Inequality made the perfect storm for a pandemic. North Philly is fighting back.

A woman wearing a surgical mask makes her way past a mural on the west side of the Save-A-Lot store at 22nd and Lehigh. (Michael Bryant/The Philadelphia Inquirer via AP)

A woman wearing a surgical mask makes her way past a mural on the west side of the Save-A-Lot store at 22nd and Lehigh. (Michael Bryant/The Philadelphia Inquirer via AP)

First, preschool director Michele Ayala and her teachers delivered tablet computers with six months of free internet access to the homes of the 133 preschoolers who attend Trinidad Head Start in Fairhill.

Then Ayala set up an app to send videos to the kids and communicate with parents. When that was a big hit, she launched multiple daily Zoom lessons for her “babies” so they wouldn’t lose any of the learning they’d been absorbing since September.

“We get videos and messages and pictures from our kiddos saying how much they miss us and are sad and they want to go back to school,” said Ayala, whose center is one of four operated by the community development organization Asociación Puertorriqueños en Marcha.

“We write them back, ‘This is just temporary. It’s for us to be safe. This is what is needed right now so when everything is normal, everything is safe for you to go back to school. We’ve got to practice being safe. We’ve got to make the right choices,’” Ayala said.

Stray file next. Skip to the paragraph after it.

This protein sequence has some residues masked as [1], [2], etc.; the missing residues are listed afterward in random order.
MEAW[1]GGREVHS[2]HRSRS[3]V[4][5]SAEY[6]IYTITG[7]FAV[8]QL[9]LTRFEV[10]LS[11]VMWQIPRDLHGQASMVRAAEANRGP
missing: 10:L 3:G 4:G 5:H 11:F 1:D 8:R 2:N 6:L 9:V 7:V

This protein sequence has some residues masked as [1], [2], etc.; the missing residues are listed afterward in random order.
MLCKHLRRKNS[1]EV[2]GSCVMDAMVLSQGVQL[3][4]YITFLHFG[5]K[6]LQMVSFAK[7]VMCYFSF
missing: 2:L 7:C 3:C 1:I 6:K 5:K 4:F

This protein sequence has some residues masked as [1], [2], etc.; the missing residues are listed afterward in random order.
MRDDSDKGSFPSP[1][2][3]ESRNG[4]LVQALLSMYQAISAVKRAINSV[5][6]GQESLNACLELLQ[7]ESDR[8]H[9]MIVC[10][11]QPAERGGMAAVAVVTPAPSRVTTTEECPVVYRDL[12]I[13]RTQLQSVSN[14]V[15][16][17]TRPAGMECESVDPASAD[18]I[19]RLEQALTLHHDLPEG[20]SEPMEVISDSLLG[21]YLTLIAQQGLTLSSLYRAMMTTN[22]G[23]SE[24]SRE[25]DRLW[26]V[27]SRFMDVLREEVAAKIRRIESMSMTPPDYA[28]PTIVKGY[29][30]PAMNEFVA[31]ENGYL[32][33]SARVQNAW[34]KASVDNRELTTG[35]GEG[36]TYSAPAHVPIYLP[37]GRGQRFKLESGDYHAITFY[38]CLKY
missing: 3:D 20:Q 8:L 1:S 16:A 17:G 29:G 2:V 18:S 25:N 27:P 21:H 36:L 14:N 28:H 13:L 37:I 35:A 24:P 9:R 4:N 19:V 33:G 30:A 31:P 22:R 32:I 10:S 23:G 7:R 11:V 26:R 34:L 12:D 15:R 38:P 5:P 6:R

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Ayala and her staff aren’t alone in dedicating long hours and trying new methods to help the city and its vulnerable residents weather the coronavirus lockdown.

Teachers, health care workers, elected officials, grocery store operators, delivery drivers, community organizers and many volunteers have worked overtime for weeks to encourage everyone to comply with Mayor Jim Kenney’s stay-at-home order — and make it feasible for them to do so.

Figures released by the city underline the importance of staying at home, especially in areas like Trinidad’s Fairhill community, where higher rates of chronic health problems, layered with deep social inequities, present the perfect storm for a pandemic.

While the scarcity of testing masks the true number of infected people, a city map counting positive tests for coronavirus in each ZIP code shows a high rate in the school’s 19133 district. Nearly 37% of the 247 people tested in the zip tested positive for COVID-19 infection as of April 9.